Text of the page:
It is important for the care home to be confident its GP service will respond if asked to examine a patient, or in an emergency, but good GP care also needs to be proactive. This involves the clinician reviewing a resident's health condition on a regular basis; monitoring progress, taking steps to prevent decline and identifying scope for health improvement; and working closely with other agencies to maximise the individual's wellbeing.

Multiple and complex health needs

An increasing proportion of residents, in care and nursing homes, are coping with multiple and complex physical and mental health problems. A recent cohort study of the health status of residents in UK care homes, with and without nursing, observed that:

The mean number of diagnoses per participant (6.2) and the prevalence of stroke, dementia, Parkinson's disease and osteoporosis were higher than previously reported for similarly aged UK community-dwelling cohorts, confirming the hypothesis that multi-morbidity is a defining feature of the care home population, and implying a requirement for expertise in geriatric medicine that may be beyond that of some GPs. [14]

Moreover, this study found that while there might be an increased need to access services due to cognitive impairment, behaviour disturbance or malnourishment, residents had contact with the NHS on average once per month.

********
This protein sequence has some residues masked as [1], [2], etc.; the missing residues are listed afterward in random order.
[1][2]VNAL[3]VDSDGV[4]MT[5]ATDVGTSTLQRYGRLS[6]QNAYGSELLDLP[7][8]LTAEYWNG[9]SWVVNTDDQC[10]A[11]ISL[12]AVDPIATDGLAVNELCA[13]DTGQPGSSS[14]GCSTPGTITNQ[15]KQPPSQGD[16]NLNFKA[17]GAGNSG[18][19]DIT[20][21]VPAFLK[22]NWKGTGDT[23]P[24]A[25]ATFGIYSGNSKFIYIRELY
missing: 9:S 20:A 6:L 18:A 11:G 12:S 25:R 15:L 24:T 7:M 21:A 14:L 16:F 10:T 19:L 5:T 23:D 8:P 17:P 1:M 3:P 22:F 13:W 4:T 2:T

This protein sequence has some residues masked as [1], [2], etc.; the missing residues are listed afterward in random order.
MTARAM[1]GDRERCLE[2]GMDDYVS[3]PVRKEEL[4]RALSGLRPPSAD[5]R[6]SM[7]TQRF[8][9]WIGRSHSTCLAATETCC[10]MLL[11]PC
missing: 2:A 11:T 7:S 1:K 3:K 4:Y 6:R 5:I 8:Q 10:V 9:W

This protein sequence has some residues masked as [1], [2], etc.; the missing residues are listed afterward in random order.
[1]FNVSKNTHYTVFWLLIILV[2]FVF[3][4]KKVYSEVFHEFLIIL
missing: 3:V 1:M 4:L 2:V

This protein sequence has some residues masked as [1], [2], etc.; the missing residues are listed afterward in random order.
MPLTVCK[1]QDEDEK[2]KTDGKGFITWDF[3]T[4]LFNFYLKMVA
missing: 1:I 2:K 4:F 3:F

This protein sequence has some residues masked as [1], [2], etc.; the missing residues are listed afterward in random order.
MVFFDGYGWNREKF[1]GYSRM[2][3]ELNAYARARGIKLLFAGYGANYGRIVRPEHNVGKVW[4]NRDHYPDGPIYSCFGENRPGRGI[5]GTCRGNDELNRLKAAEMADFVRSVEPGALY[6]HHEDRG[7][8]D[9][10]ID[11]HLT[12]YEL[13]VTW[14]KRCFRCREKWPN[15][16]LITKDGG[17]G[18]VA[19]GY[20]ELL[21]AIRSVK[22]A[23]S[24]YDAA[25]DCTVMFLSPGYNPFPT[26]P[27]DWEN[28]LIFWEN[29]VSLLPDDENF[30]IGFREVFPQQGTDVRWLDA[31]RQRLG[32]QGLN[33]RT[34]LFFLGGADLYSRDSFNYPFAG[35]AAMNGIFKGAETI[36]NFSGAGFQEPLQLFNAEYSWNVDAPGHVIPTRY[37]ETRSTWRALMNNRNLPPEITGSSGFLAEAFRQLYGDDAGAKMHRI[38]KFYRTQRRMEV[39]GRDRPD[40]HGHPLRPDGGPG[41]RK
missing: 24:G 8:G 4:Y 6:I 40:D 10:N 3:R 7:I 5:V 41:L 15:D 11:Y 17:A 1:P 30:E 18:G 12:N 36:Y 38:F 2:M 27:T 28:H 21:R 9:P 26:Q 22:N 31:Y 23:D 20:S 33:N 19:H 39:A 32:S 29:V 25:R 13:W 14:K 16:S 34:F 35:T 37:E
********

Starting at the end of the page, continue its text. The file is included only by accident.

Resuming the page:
End of life care

Providing good end of life care has become a core function of many care and nursing homes, as recognition has grown that moving into hospital simply to die is neither necessary nor desirable for many residents. In 2006-08, among people aged 75 and over, 12 per cent of deaths took place in nursing homes and 10 per cent in care homes. The proportion of deaths in care homes increased with increasing age. It was 6.8 per cent in 75 to 79-year-olds compared with 17.9 per cent of the 90 and over group. The proportions in 'old people's homes' were 3.7 per cent and 18.8 per cent for the same age groups. In people aged 90 and over, 36.7 per cent of deaths were in nursing homes or 'old people's homes'. [15]

Homes have worked with GPs and palliative care teams to increase their knowledge and skill in this field. There is evidence from qualitative studies and reports that the use of end of life pathways and frameworks can facilitate positive relationships and joint or partnership working between GPs and care homes, but using these tools is not essential: the relationship between GPs and care homes is more important than the tools themselves. [16, 17, 18, 19]

Many local initiatives to improve end of life care have used the Gold Standard Framework associated with the Liverpool Care Pathway. Use of the Pathway has been discontinued in the NHS, in the light of the 'Neuberger report' [21] which raised serious questions about failings in aspects of its design and implementation. The Department of Health (DH) intends to issue revised guidance.


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Available downloads:

  • Evidence review on partnership working between GPs, care home residents and care homes
  • GP services for older people: a guide for care home managers
  • Improving access to and experience of GP services for older people living in care homes: practice survey